Casual Play Astrogation

Tau Savalas Jong 5k(218)-6b (Concolir)

Your ship shakes, takes a left turn out of a fading wash of between-space, coasts into starry void. Immediately, the light of a blue-white star catches your eyes, blinding you for the barest instant before nanites shade your lenses to compensate.

And that's when you see it– a world, the shape of a world crossing the brilliant face of the star. From here, it looks like a silhouette, like a little black spot on the sun, but as you get closer, other features start to resolve, form, become apparent. Initial scans bring back reports of high temperature, high pressure, a blindingly fast spin and a quick year– only twenty-eight days for a complete orbit.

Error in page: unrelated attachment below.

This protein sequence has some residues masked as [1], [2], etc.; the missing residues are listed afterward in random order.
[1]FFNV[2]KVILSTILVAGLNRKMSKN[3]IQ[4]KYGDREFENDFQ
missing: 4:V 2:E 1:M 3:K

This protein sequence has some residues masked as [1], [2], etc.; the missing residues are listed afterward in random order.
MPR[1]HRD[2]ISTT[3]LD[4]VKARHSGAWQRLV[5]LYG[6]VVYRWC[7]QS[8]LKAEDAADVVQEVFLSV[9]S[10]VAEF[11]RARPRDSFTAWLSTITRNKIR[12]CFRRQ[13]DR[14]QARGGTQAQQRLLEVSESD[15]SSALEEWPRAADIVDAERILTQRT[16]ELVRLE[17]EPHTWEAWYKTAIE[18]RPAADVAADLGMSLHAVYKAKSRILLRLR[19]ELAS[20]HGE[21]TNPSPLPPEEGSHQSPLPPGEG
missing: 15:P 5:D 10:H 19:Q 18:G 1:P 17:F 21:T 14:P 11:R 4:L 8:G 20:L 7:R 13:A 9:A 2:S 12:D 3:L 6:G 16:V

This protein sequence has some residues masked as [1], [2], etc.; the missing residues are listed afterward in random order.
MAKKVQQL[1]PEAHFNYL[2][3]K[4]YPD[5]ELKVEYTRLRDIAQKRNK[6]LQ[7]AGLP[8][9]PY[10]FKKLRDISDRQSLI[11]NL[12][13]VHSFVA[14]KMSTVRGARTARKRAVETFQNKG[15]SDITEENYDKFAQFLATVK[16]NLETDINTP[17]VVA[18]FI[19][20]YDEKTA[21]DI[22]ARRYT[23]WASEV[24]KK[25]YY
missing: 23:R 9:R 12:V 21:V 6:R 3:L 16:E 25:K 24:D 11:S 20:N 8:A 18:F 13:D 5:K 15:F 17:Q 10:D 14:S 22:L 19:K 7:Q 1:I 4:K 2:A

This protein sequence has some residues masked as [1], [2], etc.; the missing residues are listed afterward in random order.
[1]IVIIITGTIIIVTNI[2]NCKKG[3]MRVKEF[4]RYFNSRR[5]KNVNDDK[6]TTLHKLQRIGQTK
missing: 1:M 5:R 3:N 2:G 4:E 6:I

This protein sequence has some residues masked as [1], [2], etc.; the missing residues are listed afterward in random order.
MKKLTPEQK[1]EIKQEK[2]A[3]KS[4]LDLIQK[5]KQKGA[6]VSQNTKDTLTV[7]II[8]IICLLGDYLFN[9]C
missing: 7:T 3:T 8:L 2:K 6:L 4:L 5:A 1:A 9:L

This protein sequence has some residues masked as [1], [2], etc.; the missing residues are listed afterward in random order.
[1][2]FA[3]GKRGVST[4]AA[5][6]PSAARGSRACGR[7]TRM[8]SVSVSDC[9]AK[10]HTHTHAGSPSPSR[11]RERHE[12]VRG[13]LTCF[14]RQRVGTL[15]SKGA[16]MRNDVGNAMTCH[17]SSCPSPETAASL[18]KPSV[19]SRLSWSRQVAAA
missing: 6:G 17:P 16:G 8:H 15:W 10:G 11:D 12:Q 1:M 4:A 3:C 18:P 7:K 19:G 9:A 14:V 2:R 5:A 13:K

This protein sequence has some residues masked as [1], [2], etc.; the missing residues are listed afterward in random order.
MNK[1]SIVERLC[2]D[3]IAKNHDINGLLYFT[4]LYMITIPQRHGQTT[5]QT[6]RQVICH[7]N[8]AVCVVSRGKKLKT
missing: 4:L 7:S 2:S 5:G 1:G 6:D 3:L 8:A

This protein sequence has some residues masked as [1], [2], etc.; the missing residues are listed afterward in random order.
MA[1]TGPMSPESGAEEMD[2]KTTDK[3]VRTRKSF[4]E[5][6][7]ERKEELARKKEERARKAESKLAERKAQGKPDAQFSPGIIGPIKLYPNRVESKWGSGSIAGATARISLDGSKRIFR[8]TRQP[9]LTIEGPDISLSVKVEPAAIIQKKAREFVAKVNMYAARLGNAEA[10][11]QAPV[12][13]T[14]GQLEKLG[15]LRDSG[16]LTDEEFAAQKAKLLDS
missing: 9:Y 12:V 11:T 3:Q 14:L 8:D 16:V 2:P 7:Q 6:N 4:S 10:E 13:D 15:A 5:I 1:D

When you release a mote-probe, it sails in quick, then holds up short, only skims the highest reaches of the atmosphere. Further down, beyond the point where the heat of the star and the vacuum of the void are overcome by the pressure and gravity of the world, the atmosphere is thick, almost gelatinous with humidity and boiling steam. The readings are interesting– the world is composed entirely of water. It's a droplet racing through the void, a droplet with such high pressure that even at the core, where the temperature approaches seven hundred Kelvin, the pressure has created an impenetrable ball of ice, of compressed water that shines on your sensors like a diamond of hydrogen and oxygen. It's an incredible sight, a testament to the beauty of physics and physical laws if nothing else. Fascinated, you pour over the data, then let the mote-probe drift away, set it on a return course for your ship. Notations go into the network, and as you watch the planet race toward the end of its transit across the face of its star, you smile, spin up your ship's phasedrive and prepare to make your way on to other worlds, other wonders waiting to be seen, to be discovered.


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